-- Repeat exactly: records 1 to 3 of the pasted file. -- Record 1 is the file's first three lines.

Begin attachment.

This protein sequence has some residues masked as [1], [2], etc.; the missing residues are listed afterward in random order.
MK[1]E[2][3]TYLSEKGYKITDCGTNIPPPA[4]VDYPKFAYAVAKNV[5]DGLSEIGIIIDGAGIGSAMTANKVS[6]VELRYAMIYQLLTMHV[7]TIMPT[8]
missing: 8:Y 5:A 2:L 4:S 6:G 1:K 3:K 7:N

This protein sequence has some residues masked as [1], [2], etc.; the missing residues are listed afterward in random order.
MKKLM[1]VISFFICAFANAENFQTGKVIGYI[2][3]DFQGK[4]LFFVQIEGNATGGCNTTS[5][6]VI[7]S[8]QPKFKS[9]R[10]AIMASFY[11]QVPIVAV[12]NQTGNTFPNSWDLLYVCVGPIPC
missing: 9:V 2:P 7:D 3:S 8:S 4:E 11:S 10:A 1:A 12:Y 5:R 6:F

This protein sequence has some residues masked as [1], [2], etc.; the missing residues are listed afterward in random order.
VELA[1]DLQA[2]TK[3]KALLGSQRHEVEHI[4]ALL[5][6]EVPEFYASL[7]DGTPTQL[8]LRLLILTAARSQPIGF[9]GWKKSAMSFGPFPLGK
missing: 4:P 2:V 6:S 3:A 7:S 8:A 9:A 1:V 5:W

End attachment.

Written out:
This protein sequence has some residues masked as [1], [2], etc.; the missing residues are listed afterward in random order.
MK[1]E[2][3]TYLSEKGYKITDCGTNIPPPA[4]VDYPKFAYAVAKNV[5]DGLSEIGIIIDGAGIGSAMTANKVS[6]VELRYAMIYQLLTMHV[7]TIMPT[8]
missing: 8:Y 5:A 2:L 4:S 6:G 1:K 3:K 7:N

This protein sequence has some residues masked as [1], [2], etc.; the missing residues are listed afterward in random order.
MKKLM[1]VISFFICAFANAENFQTGKVIGYI[2][3]DFQGK[4]LFFVQIEGNATGGCNTTS[5][6]VI[7]S[8]QPKFKS[9]R[10]AIMASFY[11]QVPIVAV[12]NQTGNTFPNSWDLLYVCVGPIPC
missing: 9:V 2:P 7:D 3:S 8:S 4:E 11:S 10:A 1:A 12:Y 5:R 6:F

This protein sequence has some residues masked as [1], [2], etc.; the missing residues are listed afterward in random order.
VELA[1]DLQA[2]TK[3]KALLGSQRHEVEHI[4]ALL[5][6]EVPEFYASL[7]DGTPTQL[8]LRLLILTAARSQPIGF[9]GWKKSAMSFGPFPLGK
missing: 4:P 2:V 6:S 3:A 7:S 8:A 9:A 1:V 5:W